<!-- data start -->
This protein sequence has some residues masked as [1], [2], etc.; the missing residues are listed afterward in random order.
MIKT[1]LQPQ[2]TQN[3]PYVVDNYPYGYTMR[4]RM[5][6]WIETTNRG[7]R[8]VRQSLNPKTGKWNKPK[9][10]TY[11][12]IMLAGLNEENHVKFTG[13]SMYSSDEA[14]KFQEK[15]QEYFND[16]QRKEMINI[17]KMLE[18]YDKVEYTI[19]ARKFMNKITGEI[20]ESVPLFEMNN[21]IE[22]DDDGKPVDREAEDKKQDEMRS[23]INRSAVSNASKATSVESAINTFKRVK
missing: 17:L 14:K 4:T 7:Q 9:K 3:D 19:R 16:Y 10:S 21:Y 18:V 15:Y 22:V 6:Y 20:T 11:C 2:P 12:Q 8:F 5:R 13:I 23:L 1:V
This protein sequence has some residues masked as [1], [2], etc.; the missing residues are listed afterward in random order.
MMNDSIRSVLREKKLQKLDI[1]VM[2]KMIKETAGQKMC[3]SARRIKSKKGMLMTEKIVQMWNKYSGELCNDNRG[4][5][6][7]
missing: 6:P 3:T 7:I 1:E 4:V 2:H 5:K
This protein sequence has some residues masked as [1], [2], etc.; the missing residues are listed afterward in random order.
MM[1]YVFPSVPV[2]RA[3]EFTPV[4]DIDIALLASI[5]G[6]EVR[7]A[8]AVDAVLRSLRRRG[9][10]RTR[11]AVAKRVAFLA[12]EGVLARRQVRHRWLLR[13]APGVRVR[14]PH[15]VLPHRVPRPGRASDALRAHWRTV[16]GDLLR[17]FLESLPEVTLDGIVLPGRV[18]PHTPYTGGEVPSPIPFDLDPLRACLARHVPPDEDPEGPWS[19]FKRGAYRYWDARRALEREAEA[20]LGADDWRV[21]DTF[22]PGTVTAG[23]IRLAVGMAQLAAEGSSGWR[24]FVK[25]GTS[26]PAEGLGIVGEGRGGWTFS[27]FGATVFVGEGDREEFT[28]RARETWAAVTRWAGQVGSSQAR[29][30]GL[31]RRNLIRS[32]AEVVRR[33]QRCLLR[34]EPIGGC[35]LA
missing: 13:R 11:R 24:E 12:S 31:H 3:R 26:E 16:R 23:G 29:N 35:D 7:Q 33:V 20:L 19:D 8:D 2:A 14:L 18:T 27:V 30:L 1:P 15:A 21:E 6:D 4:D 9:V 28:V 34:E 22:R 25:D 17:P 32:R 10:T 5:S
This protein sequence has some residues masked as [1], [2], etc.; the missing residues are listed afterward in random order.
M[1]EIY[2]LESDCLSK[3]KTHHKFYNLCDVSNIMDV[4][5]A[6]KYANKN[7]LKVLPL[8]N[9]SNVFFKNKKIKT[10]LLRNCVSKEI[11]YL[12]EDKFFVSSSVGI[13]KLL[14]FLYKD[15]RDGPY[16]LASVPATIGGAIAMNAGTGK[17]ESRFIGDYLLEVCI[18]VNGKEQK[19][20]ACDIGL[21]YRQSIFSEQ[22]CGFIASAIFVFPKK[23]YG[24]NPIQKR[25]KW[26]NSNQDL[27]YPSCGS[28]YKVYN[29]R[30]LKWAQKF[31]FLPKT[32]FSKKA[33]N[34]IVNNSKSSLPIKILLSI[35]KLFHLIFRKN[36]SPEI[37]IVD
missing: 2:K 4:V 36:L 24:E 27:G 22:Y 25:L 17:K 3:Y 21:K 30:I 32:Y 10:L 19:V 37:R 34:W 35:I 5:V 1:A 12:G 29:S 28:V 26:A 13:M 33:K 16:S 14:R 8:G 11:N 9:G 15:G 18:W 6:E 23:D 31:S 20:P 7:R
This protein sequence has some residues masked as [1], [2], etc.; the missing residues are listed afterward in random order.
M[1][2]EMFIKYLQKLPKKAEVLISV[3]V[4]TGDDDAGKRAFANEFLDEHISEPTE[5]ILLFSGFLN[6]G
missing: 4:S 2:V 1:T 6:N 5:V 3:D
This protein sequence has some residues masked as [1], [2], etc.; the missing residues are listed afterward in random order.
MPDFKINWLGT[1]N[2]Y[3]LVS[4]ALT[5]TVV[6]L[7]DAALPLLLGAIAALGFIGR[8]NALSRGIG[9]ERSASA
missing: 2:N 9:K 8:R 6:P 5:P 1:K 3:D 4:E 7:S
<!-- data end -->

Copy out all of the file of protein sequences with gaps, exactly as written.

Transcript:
This protein sequence has some residues masked as [1], [2], etc.; the missing residues are listed afterward in random order.
MIKT[1]LQPQ[2]TQN[3]PYVVDNYPYGYTMR[4]RM[5][6]WIETTNRG[7]R[8]VRQSLNPKTGKWNKPK[9][10]TY[11][12]IMLAGLNEENHVKFTG[13]SMYSSDEA[14]KFQEK[15]QEYFND[16]QRKEMINI[17]KMLE[18]YDKVEYTI[19]ARKFMNKITGEI[20]ESVPLFEMNN[21]IE[22]DDDGKPVDREAEDKKQDEMRS[23]INRSAVSNASKATSVESAINTFKRVK
missing: 17:L 14:K 4:T 7:Q 9:K 3:D 19:R 16:Y 10:S 21:Y 18:V 15:Y 22:V 6:Y 20:T 11:C 2:P 12:Q 8:F 5:R 13:I 23:L 1:V
This protein sequence has some residues masked as [1], [2], etc.; the missing residues are listed afterward in random order.
MMNDSIRSVLREKKLQKLDI[1]VM[2]KMIKETAGQKMC[3]SARRIKSKKGMLMTEKIVQMWNKYSGELCNDNRG[4][5][6][7]
missing: 6:P 3:T 7:I 1:E 4:V 2:H 5:K
This protein sequence has some residues masked as [1], [2], etc.; the missing residues are listed afterward in random order.
MM[1]YVFPSVPV[2]RA[3]EFTPV[4]DIDIALLASI[5]G[6]EVR[7]A[8]AVDAVLRSLRRRG[9][10]RTR[11]AVAKRVAFLA[12]EGVLARRQVRHRWLLR[13]APGVRVR[14]PH[15]VLPHRVPRPGRASDALRAHWRTV[16]GDLLR[17]FLESLPEVTLDGIVLPGRV[18]PHTPYTGGEVPSPIPFDLDPLRACLARHVPPDEDPEGPWS[19]FKRGAYRYWDARRALEREAEA[20]LGADDWRV[21]DTF[22]PGTVTAG[23]IRLAVGMAQLAAEGSSGWR[24]FVK[25]GTS[26]PAEGLGIVGEGRGGWTFS[27]FGATVFVGEGDREEFT[28]RARETWAAVTRWAGQVGSSQAR[29][30]GL[31]RRNLIRS[32]AEVVRR[33]QRCLLR[34]EPIGGC[35]LA
missing: 13:R 11:R 24:E 12:S 31:H 3:R 26:E 16:R 23:G 29:N 35:D 7:Q 33:V 20:L 19:D 8:D 2:A 14:L 18:T 27:V 30:L 1:P 15:A 21:E 6:D 4:D 9:V 28:V 34:E 22:R 25:D 17:P 32:R 10:T 5:S
This protein sequence has some residues masked as [1], [2], etc.; the missing residues are listed afterward in random order.
M[1]EIY[2]LESDCLSK[3]KTHHKFYNLCDVSNIMDV[4][5]A[6]KYANKN[7]LKVLPL[8]N[9]SNVFFKNKKIKT[10]LLRNCVSKEI[11]YL[12]EDKFFVSSSVGI[13]KLL[14]FLYKD[15]RDGPY[16]LASVPATIGGAIAMNAGTGK[17]ESRFIGDYLLEVCI[18]VNGKEQK[19][20]ACDIGL[21]YRQSIFSEQ[22]CGFIASAIFVFPKK[23]YG[24]NPIQKR[25]KW[26]NSNQDL[27]YPSCGS[28]YKVYN[29]R[30]LKWAQKF[31]FLPKT[32]FSKKA[33]N[34]IVNNSKSSLPIKILLSI[35]KLFHLIFRKN[36]SPEI[37]IVD
missing: 2:K 4:V 36:L 24:E 27:G 22:Y 25:L 17:K 3:Y 21:K 30:I 32:Y 10:L 19:V 37:R 34:W 35:I 5:V 1:A 12:G 29:S 28:V 26:A 13:M 33:K 16:S 14:R 8:G 11:N 9:G 15:G 18:W 6:E 23:D 31:S 20:P 7:R
This protein sequence has some residues masked as [1], [2], etc.; the missing residues are listed afterward in random order.
M[1][2]EMFIKYLQKLPKKAEVLISV[3]V[4]TGDDDAGKRAFANEFLDEHISEPTE[5]ILLFSGFLN[6]G
missing: 4:S 2:V 1:T 6:N 5:V 3:D
This protein sequence has some residues masked as [1], [2], etc.; the missing residues are listed afterward in random order.
MPDFKINWLGT[1]N[2]Y[3]LVS[4]ALT[5]TVV[6]L[7]DAALPLLLGAIAALGFIGR[8]NALSRGIG[9]ERSASA
missing: 2:N 9:K 8:R 6:P 5:P 1:K 3:D 4:E 7:S